Warning about CreateSpace! I have two feature-length projects that were accepted by CreateSpace this year for listing on Amazon.com. They were prompt about putting up the DVD listing. They are also prompt about making changes to the artwork or the information material.

    BUT WATCH OUT FOR THE INSTANT VIDEO! What a nightmare! More and more people want to watch downloads instead of buying discs, so I think that the Instant Video feature is critical to sales success. So far I have been waiting SIX MONTHS to get one of my projects up on Instant Video even though Amazon says it takes only up to 60 days.

    I have been trying for months to get an old version of our other movie removed from Instant Video so that we can replace it with the new version. The last word from them was that it would be removed within 5 to 7 working days, but here it is almost a month later, and the old version is still there like an unwanted house guest that won’t leave.

    When I get responses from CreateSpace support, I just get very apologetic messages that say they are trying to do their best. Lots of kind words, but no results of any kind.

    I am trying to find good alternatives to Amazon’s Instant Video. I think CreateSpace is still good for discs, but if you are like me, you may experience extreme aggravation in regard to their pay-per-view download (“Instant Video”) program. It’s just incredibly bad.

    • Interesting article. Amazon instant video does state everything you have said but I’m going to go with the assumption that they will only convert popular DVD’s. I.e if they see that your film is selling really well then they’ll upload it onto their server for instant viewing. If it isn’t then they just come up with some crappy excuse like in your case where they are just stalling. I reckon it’s because they don’t want to clog up their server. But then why advertise it say that we can upload our films on their VOD service. Hmm interesting. Thanks for the eye opener. I did think it was too good to be true.

  11. I would advise I have tried all of these avenues. None are effective. Anyone downloading a dvd from createspace/amazon can quickly copy and pirate it. Best move now is online streaming. Within a year or so there will be many streaming online movie services where your film is protected and you will be seen.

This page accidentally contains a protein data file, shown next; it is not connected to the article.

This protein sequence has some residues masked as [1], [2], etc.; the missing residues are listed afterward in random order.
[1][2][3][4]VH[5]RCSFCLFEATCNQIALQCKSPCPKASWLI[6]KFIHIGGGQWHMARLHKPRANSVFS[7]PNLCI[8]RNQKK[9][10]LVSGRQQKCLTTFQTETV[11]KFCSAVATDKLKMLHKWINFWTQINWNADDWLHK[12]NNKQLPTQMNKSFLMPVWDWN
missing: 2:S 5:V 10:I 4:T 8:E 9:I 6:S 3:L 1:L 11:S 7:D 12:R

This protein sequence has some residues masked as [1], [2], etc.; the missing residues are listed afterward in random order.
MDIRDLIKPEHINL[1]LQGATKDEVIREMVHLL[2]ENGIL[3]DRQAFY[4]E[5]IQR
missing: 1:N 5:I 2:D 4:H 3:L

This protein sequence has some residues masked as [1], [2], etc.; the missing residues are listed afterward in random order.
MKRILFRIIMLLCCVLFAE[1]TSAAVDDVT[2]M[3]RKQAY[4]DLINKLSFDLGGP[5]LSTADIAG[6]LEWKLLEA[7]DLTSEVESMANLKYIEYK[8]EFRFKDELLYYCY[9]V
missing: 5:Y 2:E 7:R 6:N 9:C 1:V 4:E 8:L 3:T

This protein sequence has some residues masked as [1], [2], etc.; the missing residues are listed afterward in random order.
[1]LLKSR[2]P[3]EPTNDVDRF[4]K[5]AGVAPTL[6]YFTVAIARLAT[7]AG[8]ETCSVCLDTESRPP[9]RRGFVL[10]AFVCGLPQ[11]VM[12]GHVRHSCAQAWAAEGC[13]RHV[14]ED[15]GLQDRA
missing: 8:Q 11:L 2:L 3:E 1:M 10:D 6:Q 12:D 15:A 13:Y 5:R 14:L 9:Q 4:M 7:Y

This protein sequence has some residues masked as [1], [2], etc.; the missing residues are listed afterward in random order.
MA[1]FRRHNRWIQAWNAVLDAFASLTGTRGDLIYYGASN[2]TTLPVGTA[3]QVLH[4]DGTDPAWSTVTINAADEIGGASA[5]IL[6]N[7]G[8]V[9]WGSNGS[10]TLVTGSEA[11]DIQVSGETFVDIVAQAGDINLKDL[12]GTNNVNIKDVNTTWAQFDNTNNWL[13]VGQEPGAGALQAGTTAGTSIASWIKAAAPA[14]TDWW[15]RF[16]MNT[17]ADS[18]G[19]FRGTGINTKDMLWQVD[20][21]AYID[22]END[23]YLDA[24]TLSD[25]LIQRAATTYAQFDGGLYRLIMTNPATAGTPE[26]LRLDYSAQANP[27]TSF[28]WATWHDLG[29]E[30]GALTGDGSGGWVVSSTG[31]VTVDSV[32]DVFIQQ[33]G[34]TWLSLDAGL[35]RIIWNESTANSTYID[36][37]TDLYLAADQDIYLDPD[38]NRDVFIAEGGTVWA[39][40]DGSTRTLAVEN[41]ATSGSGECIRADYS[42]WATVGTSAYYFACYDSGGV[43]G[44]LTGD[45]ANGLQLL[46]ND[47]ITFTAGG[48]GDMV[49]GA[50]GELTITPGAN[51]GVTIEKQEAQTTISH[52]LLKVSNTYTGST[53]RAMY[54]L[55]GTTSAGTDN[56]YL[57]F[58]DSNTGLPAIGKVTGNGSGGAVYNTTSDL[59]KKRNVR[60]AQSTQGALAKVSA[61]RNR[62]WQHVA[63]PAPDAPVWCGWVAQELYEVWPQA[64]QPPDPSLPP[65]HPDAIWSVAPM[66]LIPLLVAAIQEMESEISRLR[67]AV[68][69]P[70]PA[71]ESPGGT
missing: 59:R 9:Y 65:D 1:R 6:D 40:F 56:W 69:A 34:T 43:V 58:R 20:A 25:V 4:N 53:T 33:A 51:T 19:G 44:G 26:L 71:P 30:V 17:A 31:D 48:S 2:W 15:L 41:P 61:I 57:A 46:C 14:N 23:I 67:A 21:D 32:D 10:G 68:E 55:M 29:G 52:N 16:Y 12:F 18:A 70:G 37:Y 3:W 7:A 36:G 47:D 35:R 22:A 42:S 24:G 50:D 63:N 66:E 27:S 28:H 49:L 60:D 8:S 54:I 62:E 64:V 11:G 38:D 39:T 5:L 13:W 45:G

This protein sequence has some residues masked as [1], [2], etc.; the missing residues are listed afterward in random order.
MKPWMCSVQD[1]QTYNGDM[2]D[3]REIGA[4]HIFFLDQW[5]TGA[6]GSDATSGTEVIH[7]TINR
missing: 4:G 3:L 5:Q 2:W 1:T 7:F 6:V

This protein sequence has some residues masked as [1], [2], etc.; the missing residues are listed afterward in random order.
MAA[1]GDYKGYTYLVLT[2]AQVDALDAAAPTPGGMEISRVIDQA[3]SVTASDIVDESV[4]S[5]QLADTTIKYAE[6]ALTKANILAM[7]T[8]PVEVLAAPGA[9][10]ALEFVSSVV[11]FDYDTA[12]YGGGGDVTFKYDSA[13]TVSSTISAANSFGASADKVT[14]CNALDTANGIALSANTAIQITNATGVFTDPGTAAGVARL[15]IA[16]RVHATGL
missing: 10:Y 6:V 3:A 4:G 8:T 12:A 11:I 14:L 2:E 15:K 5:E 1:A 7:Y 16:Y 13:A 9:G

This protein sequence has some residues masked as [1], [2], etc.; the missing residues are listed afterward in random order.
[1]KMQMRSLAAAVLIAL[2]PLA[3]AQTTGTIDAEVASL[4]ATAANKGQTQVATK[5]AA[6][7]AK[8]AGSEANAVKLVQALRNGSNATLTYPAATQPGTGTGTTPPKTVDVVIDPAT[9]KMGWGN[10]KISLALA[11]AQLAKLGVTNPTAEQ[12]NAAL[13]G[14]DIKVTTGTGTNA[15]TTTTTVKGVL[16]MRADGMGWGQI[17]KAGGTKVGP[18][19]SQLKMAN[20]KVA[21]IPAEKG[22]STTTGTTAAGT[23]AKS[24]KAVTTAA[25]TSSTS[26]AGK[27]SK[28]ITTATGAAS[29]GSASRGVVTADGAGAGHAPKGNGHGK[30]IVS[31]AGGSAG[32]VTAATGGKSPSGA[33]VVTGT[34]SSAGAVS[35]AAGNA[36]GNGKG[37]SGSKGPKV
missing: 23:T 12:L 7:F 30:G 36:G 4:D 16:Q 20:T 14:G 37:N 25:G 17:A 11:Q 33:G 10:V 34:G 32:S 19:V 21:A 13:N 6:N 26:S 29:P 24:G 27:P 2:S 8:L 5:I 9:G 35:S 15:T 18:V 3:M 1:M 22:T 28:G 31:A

mol

  12. ashkhanproductions@hotmail.co.uk says:

    I have completed a horror “Spirital Phantoma” looking for distribution anyone interested?

  13. Sundeep Misra says:

    An Indian biopic on one of India’s greatest field hockey players goes on the floors today…it’s called ‘Prithipal Singh’….we are looking for distributors…it’s a low budget film with a good cast and a good script. How do I distribute this film to Indian audiences in the UK, US and Canada….

  14. We are looking for distributors action thriller entitled “Shir-zan” middle eastern female protagonist. Very good cast. Excellent storyline. Any interests?

  15. I agree to a certain extent. Distributors want your film basically for free as they need to recoup all their P&A costs etc. The filmmaker is left with pretty much nothing. It’s good for exposure if you get a deal with a decent distributor as you may get some form of limited theatrical release but if you have investors that have put a lot of money into your film I won’t giving away the rights to your film. I personally as an indie film producer feel that if we do all the hard work in marketing the film to it’s full potential and you manage to reach your target audience on a BIG scale then you don’t need a distributor! Just get the viewer to buy your film from your site. So in a nutshell, do you want a distributor to do all the hard work for you and take a huge slice of the pie, or are you willing to put in the hard work and promote and market the film yourself and retain 100% of the profit?